Star-studded, epic adaptation of Henryk Sienkiewicz's novel based in Rome during the time of Nero. Marcus Vinicius (Robert Taylor), a commander in the army, returns to the city and falls in love with a Christian girl called Lygia (Deborah Kerr). However, as he is a pagan, she rejects his suit and refuses to have anything to do with him. Meanwhile, Nero (Peter Ustinov) burns down the city, blames it on the Christians, and prepares to feed them to the lions.
"Welcome to Nero's House of Women" greets a concubine to a slave girl, Lygia (Deborah Kerr). Later this self-same greeter reveals that she, too, like Lygia, is really a fellow Christian neophyte. And it's that mixture of tawdry Hollywood sex and a strong Christian message that makes this film an enjoyable "gentiles and gladiators" flick. Marcus Vinicius returns home after conquering the Britons to find that Rome is infected with a crazy new sect called Christians and that his beloved emperor Nero (Peter Ustinov, roly-poly and wicked) has become increasingly wacky. Marcus tries his centurion wiles on Lygia, and she's smitten, but she's also a Christian convert and begs Marcus not to force her to choose between him and her god. The Christians have a tough go of it, with martyrdom in the Coliseum as punishment for belonging to the new religion in town. Though three hours long, director Mervyn LeRoy's film always has something going on. It could help you enjoyably kill any rainy Sunday afternoon. --Keith Simanton, Amazon.com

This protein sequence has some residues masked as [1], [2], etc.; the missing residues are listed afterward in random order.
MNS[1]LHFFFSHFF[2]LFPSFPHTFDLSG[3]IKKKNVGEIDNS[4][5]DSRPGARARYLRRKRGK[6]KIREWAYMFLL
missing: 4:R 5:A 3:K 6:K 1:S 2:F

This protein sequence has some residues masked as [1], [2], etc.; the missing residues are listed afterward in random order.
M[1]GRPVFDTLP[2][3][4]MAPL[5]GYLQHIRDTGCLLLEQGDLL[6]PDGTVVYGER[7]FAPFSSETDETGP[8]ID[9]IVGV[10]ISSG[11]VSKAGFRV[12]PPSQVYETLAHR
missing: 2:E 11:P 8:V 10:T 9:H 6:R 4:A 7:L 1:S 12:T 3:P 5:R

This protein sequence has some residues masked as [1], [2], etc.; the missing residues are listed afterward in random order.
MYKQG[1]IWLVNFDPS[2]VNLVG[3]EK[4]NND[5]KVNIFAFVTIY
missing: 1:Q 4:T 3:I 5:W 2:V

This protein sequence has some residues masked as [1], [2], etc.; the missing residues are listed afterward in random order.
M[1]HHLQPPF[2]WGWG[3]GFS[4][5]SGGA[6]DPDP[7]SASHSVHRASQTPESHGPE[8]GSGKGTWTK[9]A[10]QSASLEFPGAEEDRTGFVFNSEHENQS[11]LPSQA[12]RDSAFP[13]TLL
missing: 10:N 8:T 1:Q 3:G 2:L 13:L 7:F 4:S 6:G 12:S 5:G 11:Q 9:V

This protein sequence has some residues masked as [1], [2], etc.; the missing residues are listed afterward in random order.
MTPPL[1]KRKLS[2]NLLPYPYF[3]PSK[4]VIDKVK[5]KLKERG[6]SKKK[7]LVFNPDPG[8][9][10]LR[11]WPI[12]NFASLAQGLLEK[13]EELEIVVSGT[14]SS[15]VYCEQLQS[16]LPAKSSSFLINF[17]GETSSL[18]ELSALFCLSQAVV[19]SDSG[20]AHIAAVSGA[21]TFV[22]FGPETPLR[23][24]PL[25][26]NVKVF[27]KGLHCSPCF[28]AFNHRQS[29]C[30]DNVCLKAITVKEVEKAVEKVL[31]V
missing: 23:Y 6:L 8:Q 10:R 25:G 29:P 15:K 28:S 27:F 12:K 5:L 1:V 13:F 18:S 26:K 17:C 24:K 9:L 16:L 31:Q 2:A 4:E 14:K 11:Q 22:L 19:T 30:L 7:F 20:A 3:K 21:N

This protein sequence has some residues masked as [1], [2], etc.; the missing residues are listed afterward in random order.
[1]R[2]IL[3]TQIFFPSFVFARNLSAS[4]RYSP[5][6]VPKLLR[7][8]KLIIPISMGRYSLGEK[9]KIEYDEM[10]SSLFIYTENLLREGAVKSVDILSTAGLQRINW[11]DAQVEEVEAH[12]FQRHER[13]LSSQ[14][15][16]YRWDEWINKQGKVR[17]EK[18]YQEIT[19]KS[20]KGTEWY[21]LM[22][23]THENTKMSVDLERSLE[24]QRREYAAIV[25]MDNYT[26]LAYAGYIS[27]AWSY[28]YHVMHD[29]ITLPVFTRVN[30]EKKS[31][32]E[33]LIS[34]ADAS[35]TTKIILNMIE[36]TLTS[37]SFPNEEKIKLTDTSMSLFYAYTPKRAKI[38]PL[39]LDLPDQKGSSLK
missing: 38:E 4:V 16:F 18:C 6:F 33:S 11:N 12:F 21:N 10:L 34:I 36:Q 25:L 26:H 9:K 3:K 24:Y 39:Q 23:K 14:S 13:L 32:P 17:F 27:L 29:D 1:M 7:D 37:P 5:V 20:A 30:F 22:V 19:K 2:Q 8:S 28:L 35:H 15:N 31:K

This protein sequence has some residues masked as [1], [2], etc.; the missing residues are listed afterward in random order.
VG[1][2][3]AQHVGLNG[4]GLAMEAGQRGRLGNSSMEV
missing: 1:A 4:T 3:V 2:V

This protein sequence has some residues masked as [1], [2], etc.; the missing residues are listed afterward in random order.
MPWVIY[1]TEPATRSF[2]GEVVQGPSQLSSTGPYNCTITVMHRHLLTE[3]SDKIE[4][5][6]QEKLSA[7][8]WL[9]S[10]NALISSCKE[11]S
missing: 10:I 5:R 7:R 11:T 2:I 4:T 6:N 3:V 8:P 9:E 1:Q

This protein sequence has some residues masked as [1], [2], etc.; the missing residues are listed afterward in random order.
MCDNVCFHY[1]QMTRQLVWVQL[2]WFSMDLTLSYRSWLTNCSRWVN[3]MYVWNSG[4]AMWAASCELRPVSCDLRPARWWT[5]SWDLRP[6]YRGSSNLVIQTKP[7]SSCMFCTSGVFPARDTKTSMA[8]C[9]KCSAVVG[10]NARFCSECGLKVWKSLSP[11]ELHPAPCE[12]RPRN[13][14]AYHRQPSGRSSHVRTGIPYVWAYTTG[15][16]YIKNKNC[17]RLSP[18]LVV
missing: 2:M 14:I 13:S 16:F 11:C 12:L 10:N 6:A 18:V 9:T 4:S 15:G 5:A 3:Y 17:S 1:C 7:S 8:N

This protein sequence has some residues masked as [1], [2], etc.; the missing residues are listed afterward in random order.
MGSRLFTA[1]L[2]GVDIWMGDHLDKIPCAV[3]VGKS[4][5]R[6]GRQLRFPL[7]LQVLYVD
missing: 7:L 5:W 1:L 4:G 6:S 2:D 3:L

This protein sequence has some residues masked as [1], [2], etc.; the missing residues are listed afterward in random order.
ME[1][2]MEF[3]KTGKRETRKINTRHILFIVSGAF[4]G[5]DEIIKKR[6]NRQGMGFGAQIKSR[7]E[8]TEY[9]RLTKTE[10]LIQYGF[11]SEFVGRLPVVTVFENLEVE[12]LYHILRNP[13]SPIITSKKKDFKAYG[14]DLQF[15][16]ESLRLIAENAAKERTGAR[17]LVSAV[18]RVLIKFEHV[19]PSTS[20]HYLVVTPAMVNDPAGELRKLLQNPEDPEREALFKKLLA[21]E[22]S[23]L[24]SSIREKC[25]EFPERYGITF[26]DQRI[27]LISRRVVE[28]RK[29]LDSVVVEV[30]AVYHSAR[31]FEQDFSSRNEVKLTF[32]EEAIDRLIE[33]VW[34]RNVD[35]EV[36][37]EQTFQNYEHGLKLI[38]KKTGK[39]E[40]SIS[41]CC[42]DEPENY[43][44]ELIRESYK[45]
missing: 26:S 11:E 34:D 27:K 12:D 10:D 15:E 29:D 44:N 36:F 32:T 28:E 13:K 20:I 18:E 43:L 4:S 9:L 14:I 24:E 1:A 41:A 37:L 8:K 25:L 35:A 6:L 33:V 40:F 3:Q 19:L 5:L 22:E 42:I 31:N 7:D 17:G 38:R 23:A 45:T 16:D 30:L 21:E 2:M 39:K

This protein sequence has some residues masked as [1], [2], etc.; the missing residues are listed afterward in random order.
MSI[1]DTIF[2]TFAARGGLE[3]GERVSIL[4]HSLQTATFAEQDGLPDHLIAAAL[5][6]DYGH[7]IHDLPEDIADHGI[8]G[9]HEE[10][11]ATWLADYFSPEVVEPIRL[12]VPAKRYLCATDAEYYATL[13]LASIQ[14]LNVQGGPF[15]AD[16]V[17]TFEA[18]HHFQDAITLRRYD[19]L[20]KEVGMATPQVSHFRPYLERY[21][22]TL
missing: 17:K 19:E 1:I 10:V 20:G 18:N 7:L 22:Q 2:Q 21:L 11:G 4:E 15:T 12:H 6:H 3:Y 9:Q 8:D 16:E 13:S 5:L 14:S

Robert Taylor plays Marcus Vinicius, commander of Rome's 14th Legion and in love with Lygia (Deborah Kerr), a member of the Christian sect accused of undermining Roman values. Peter Ustinov, wrapped in purple-robed petulance, is the all-powerful Nero. The destinies of these three and of the Empire play out in a tale whose visual highlights include the parade of triumphant legions, the burning of Rome and the martyrdom of Christmas before cheering, bread-and-circus throngs. Year: 1951 Director: Mervyn LeRoy Starring: Robert Taylor, Deborah Kerr, Leo Glenn, Peter Ustinov --This text refers to the DVD edition.